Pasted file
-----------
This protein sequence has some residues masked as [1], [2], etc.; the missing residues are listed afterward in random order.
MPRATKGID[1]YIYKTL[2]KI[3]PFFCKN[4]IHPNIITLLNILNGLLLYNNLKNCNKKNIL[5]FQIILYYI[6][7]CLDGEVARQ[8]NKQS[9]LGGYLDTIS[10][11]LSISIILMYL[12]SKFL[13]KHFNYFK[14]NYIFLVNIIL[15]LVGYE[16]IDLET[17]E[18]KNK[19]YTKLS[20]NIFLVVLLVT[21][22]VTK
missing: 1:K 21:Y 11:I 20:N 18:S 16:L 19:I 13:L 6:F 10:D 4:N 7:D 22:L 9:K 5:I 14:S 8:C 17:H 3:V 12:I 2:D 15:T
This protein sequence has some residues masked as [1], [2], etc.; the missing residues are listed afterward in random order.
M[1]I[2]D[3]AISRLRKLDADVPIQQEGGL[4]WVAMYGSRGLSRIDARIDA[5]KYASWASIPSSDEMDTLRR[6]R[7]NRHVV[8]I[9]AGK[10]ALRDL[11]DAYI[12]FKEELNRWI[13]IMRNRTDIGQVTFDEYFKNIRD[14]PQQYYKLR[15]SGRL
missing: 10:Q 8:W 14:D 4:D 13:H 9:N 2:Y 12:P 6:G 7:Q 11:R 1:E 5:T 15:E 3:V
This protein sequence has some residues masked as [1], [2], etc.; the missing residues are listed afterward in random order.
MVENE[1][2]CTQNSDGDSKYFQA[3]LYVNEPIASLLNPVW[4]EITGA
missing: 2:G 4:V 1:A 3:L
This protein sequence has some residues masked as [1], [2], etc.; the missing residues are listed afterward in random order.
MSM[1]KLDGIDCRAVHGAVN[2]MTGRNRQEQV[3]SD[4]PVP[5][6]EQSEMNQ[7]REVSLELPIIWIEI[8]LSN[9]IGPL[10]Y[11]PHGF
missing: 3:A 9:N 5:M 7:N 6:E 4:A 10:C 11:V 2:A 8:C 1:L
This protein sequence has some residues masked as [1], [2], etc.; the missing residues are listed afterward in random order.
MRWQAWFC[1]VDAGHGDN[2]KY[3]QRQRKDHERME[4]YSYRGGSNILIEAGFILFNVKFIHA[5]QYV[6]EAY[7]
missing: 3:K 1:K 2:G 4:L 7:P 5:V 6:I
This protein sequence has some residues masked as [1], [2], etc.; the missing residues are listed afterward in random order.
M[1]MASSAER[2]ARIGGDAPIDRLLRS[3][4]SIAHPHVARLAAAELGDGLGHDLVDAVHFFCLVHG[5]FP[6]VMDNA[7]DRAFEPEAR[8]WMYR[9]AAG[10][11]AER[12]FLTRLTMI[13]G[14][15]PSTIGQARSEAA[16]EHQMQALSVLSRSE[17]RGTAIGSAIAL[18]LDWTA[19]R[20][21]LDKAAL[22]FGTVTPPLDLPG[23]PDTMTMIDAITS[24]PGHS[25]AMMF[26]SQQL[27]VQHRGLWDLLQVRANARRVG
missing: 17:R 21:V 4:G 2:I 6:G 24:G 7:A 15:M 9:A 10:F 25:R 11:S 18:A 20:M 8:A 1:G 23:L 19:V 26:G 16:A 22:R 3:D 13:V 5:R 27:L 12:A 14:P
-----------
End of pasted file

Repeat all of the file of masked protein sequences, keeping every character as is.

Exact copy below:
This protein sequence has some residues masked as [1], [2], etc.; the missing residues are listed afterward in random order.
MPRATKGID[1]YIYKTL[2]KI[3]PFFCKN[4]IHPNIITLLNILNGLLLYNNLKNCNKKNIL[5]FQIILYYI[6][7]CLDGEVARQ[8]NKQS[9]LGGYLDTIS[10][11]LSISIILMYL[12]SKFL[13]KHFNYFK[14]NYIFLVNIIL[15]LVGYE[16]IDLET[17]E[18]KNK[19]YTKLS[20]NIFLVVLLVT[21][22]VTK
missing: 1:K 21:Y 11:I 20:N 18:S 16:L 19:I 13:L 6:F 10:D 4:N 7:D 22:L 9:K 5:I 14:S 8:C 17:H 3:V 12:I 2:D 15:T
This protein sequence has some residues masked as [1], [2], etc.; the missing residues are listed afterward in random order.
M[1]I[2]D[3]AISRLRKLDADVPIQQEGGL[4]WVAMYGSRGLSRIDARIDA[5]KYASWASIPSSDEMDTLRR[6]R[7]NRHVV[8]I[9]AGK[10]ALRDL[11]DAYI[12]FKEELNRWI[13]IMRNRTDIGQVTFDEYFKNIRD[14]PQQYYKLR[15]SGRL
missing: 10:Q 8:W 14:D 4:D 13:H 9:N 2:Y 12:P 6:G 7:Q 11:R 1:E 5:T 15:E 3:V
This protein sequence has some residues masked as [1], [2], etc.; the missing residues are listed afterward in random order.
MVENE[1][2]CTQNSDGDSKYFQA[3]LYVNEPIASLLNPVW[4]EITGA
missing: 2:G 4:V 1:A 3:L
This protein sequence has some residues masked as [1], [2], etc.; the missing residues are listed afterward in random order.
MSM[1]KLDGIDCRAVHGAVN[2]MTGRNRQEQV[3]SD[4]PVP[5][6]EQSEMNQ[7]REVSLELPIIWIEI[8]LSN[9]IGPL[10]Y[11]PHGF
missing: 3:A 9:N 5:M 7:N 6:E 4:A 10:C 11:V 2:A 8:C 1:L
This protein sequence has some residues masked as [1], [2], etc.; the missing residues are listed afterward in random order.
MRWQAWFC[1]VDAGHGDN[2]KY[3]QRQRKDHERME[4]YSYRGGSNILIEAGFILFNVKFIHA[5]QYV[6]EAY[7]
missing: 3:K 1:K 2:G 4:L 7:P 5:V 6:I
This protein sequence has some residues masked as [1], [2], etc.; the missing residues are listed afterward in random order.
M[1]MASSAER[2]ARIGGDAPIDRLLRS[3][4]SIAHPHVARLAAAELGDGLGHDLVDAVHFFCLVHG[5]FP[6]VMDNA[7]DRAFEPEAR[8]WMYR[9]AAG[10][11]AER[12]FLTRLTMI[13]G[14][15]PSTIGQARSEAA[16]EHQMQALSVLSRSE[17]RGTAIGSAIAL[18]LDWTA[19]R[20][21]LDKAAL[22]FGTVTPPLDLPG[23]PDTMTMIDAITS[24]PGHS[25]AMMF[26]SQQL[27]VQHRGLWDLLQVRANARRVG
missing: 17:R 21:V 4:G 2:I 6:G 24:G 7:A 15:M 9:A 10:F 25:R 11:S 18:A 20:M 8:A 1:G 23:L 19:V 26:G 16:A 22:R 3:D 13:V 5:R 27:L 12:A 14:P